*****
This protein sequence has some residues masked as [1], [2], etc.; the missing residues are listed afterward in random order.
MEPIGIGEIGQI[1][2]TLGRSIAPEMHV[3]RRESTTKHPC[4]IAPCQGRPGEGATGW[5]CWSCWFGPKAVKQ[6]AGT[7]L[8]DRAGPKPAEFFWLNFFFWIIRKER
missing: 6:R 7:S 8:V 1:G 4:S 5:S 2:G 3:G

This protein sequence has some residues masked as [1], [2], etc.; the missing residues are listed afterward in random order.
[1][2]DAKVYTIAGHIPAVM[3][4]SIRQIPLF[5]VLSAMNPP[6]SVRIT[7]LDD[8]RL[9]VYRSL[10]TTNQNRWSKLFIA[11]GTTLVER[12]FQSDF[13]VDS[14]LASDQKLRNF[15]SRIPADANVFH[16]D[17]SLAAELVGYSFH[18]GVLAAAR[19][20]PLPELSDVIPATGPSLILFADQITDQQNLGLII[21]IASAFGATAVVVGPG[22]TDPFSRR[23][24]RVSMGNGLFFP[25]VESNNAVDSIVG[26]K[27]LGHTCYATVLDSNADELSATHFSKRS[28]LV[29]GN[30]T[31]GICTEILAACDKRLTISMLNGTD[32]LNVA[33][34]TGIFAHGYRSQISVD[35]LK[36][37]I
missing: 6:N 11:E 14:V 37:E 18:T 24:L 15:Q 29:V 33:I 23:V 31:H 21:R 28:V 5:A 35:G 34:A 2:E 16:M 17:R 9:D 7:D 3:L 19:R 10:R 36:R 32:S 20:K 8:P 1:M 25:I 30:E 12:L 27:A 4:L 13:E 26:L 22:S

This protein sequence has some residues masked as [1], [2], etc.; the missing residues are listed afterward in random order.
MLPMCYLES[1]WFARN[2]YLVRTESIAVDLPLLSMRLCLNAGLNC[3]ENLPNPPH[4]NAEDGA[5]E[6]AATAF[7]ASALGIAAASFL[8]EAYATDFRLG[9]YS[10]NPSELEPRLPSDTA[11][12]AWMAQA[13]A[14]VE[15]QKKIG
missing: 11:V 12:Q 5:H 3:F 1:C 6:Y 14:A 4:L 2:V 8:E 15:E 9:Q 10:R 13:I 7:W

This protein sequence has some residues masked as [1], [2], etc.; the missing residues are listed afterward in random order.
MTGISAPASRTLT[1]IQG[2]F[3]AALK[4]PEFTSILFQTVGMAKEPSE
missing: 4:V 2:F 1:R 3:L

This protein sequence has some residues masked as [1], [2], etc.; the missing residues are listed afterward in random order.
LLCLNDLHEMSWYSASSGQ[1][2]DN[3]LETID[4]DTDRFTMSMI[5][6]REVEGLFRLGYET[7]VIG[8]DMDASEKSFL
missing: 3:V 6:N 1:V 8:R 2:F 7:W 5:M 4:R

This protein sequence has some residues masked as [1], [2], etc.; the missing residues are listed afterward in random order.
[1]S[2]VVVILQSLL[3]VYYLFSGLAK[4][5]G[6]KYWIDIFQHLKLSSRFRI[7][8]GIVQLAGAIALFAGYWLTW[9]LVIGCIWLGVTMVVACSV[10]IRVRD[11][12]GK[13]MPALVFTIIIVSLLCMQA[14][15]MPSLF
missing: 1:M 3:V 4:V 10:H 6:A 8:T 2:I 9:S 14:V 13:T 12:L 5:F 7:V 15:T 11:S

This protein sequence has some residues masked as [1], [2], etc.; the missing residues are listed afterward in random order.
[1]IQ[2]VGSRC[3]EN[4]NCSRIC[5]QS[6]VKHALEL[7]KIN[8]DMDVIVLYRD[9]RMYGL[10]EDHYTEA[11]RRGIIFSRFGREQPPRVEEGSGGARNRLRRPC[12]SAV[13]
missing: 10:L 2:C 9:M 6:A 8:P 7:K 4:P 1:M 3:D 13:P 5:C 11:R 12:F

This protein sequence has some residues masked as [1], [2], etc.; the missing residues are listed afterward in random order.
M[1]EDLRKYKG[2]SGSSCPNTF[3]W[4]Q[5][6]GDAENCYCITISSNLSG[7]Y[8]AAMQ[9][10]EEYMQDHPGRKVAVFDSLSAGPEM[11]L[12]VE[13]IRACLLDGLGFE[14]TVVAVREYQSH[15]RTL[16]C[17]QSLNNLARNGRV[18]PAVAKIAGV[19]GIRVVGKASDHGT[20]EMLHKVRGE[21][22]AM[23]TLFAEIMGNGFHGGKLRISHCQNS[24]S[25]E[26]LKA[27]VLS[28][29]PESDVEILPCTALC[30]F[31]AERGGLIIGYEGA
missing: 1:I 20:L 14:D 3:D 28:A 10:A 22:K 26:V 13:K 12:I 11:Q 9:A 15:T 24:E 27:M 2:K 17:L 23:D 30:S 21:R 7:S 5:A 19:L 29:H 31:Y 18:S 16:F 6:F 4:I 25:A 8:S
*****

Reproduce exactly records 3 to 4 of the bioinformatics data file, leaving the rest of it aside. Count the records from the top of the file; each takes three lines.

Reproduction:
This protein sequence has some residues masked as [1], [2], etc.; the missing residues are listed afterward in random order.
MLPMCYLES[1]WFARN[2]YLVRTESIAVDLPLLSMRLCLNAGLNC[3]ENLPNPPH[4]NAEDGA[5]E[6]AATAF[7]ASALGIAAASFL[8]EAYATDFRLG[9]YS[10]NPSELEPRLPSDTA[11][12]AWMAQA[13]A[14]VE[15]QKKIG
missing: 11:V 12:Q 5:H 3:F 1:C 6:Y 14:A 4:L 2:V 8:E 15:E 9:Q 10:R 13:I 7:W

This protein sequence has some residues masked as [1], [2], etc.; the missing residues are listed afterward in random order.
MTGISAPASRTLT[1]IQG[2]F[3]AALK[4]PEFTSILFQTVGMAKEPSE
missing: 4:V 2:F 1:R 3:L